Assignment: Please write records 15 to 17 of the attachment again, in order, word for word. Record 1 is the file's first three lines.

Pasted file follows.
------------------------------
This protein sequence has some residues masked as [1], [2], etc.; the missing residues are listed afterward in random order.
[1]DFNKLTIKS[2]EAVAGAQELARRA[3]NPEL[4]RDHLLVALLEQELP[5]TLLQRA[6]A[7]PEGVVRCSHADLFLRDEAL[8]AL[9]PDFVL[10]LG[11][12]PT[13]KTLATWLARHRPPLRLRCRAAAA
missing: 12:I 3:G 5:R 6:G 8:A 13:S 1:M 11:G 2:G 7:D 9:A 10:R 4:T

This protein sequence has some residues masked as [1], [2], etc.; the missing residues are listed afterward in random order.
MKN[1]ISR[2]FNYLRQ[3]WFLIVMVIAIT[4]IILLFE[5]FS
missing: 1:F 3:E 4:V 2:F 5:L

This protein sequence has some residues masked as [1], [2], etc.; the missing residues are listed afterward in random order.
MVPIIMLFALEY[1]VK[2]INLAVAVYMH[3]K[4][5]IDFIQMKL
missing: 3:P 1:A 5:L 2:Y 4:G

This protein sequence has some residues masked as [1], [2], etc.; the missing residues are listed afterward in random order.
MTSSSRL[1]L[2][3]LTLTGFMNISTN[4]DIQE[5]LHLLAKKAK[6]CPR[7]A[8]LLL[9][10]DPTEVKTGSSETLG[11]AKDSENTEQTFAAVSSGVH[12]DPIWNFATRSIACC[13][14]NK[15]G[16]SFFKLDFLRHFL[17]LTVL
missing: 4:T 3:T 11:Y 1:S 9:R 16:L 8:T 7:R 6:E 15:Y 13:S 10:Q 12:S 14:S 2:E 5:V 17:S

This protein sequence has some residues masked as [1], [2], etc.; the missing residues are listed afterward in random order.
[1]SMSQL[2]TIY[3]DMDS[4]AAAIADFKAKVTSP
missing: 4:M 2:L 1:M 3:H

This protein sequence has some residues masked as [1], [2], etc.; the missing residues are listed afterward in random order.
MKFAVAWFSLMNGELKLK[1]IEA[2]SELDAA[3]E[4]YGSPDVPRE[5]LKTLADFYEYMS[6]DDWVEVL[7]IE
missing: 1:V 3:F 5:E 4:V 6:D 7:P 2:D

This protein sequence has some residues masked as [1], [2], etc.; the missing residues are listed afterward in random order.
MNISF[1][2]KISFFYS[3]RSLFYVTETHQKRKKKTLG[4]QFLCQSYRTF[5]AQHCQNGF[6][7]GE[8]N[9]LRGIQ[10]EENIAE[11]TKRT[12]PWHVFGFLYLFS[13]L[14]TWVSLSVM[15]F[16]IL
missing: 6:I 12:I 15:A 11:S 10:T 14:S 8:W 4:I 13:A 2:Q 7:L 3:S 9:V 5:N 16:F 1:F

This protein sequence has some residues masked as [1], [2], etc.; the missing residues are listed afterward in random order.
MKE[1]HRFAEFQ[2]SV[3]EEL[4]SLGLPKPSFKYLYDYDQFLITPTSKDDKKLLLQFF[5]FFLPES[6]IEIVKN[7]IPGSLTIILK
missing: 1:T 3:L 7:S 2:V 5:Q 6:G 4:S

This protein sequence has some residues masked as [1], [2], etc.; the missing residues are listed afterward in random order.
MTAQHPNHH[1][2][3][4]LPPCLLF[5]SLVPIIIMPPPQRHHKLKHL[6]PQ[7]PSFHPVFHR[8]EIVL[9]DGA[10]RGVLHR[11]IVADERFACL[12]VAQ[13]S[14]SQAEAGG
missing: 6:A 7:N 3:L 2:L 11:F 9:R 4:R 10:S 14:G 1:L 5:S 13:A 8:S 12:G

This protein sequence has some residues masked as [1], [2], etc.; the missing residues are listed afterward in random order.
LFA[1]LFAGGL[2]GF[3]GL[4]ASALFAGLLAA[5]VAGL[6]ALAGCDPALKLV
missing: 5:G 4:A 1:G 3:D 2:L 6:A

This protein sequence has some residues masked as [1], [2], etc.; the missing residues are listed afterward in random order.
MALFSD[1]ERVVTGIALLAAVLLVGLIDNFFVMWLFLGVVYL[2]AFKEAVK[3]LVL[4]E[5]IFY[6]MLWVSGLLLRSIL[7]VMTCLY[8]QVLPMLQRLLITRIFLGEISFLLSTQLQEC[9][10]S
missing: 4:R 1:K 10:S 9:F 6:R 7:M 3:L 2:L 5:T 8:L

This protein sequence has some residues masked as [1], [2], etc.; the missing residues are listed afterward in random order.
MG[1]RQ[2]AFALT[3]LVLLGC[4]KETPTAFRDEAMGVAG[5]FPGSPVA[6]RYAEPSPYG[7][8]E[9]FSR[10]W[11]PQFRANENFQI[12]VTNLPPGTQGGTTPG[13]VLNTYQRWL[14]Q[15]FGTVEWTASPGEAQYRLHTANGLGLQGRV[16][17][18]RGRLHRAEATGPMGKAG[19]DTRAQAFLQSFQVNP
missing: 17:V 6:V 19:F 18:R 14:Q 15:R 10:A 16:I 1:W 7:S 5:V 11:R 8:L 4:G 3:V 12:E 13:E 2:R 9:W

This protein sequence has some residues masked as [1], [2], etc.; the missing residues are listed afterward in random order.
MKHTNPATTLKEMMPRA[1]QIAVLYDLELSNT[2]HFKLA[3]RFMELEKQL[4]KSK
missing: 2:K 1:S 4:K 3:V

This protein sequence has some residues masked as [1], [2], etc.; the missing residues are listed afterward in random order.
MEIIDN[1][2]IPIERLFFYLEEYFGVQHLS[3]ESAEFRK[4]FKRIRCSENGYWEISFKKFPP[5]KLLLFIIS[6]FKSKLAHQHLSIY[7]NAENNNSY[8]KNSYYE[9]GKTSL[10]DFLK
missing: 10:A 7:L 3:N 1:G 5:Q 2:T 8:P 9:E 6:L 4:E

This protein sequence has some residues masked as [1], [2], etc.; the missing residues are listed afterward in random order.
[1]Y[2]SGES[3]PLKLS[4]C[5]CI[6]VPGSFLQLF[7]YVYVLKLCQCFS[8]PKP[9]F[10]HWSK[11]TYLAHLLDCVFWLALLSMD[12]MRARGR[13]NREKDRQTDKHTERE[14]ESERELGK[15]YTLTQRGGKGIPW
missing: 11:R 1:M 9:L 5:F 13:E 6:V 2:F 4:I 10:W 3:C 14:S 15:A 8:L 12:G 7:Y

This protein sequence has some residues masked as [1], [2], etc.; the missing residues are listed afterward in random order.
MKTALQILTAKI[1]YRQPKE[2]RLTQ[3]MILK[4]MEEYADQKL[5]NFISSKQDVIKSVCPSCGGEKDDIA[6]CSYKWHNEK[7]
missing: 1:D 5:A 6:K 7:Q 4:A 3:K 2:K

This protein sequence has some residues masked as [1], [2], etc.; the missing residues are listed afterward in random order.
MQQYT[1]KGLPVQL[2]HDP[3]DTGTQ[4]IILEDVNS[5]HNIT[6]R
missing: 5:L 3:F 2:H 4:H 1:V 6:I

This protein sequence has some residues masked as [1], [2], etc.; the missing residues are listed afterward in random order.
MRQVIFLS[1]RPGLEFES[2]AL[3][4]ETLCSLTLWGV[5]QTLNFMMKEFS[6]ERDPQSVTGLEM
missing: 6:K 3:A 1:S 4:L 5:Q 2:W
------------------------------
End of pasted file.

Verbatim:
This protein sequence has some residues masked as [1], [2], etc.; the missing residues are listed afterward in random order.
[1]Y[2]SGES[3]PLKLS[4]C[5]CI[6]VPGSFLQLF[7]YVYVLKLCQCFS[8]PKP[9]F[10]HWSK[11]TYLAHLLDCVFWLALLSMD[12]MRARGR[13]NREKDRQTDKHTERE[14]ESERELGK[15]YTLTQRGGKGIPW
missing: 11:R 1:M 9:L 5:F 13:E 6:V 2:F 4:I 10:W 3:C 14:S 15:A 8:L 12:G 7:Y

This protein sequence has some residues masked as [1], [2], etc.; the missing residues are listed afterward in random order.
MKTALQILTAKI[1]YRQPKE[2]RLTQ[3]MILK[4]MEEYADQKL[5]NFISSKQDVIKSVCPSCGGEKDDIA[6]CSYKWHNEK[7]
missing: 1:D 5:A 6:K 7:Q 4:A 3:K 2:K

This protein sequence has some residues masked as [1], [2], etc.; the missing residues are listed afterward in random order.
MQQYT[1]KGLPVQL[2]HDP[3]DTGTQ[4]IILEDVNS[5]HNIT[6]R
missing: 5:L 3:F 2:H 4:H 1:V 6:I